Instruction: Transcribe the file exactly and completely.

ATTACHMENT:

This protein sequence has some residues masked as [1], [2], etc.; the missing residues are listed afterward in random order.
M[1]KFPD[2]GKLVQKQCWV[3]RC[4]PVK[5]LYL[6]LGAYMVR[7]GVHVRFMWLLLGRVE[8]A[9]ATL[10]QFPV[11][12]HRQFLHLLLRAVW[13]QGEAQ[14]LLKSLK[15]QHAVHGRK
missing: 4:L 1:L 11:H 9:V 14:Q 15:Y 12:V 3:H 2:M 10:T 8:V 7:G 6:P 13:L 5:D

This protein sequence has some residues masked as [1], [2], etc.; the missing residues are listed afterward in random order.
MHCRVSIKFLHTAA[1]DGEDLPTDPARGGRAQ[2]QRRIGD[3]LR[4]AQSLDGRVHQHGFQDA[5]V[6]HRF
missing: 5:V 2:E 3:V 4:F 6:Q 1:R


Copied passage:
This protein sequence has some residues masked as [1], [2], etc.; the missing residues are listed afterward in random order.
M[1]KFPD[2]GKLVQKQCWV[3]RC[4]PVK[5]LYL[6]LGAYMVR[7]GVHVRFMWLLLGRVE[8]A[9]ATL[10]QFPV[11][12]HRQFLHLLLRAVW[13]QGEAQ[14]LLKSLK[15]QHAVHGRK
missing: 4:L 1:L 11:H 9:V 14:Q 15:Y 12:V 3:H 2:M 10:T 8:V 7:G 6:P 13:L 5:D

This protein sequence has some residues masked as [1], [2], etc.; the missing residues are listed afterward in random order.
MHCRVSIKFLHTAA[1]DGEDLPTDPARGGRAQ[2]QRRIGD[3]LR[4]AQSLDGRVHQHGFQDA[5]V[6]HRF
missing: 5:V 2:E 3:V 4:F 6:Q 1:R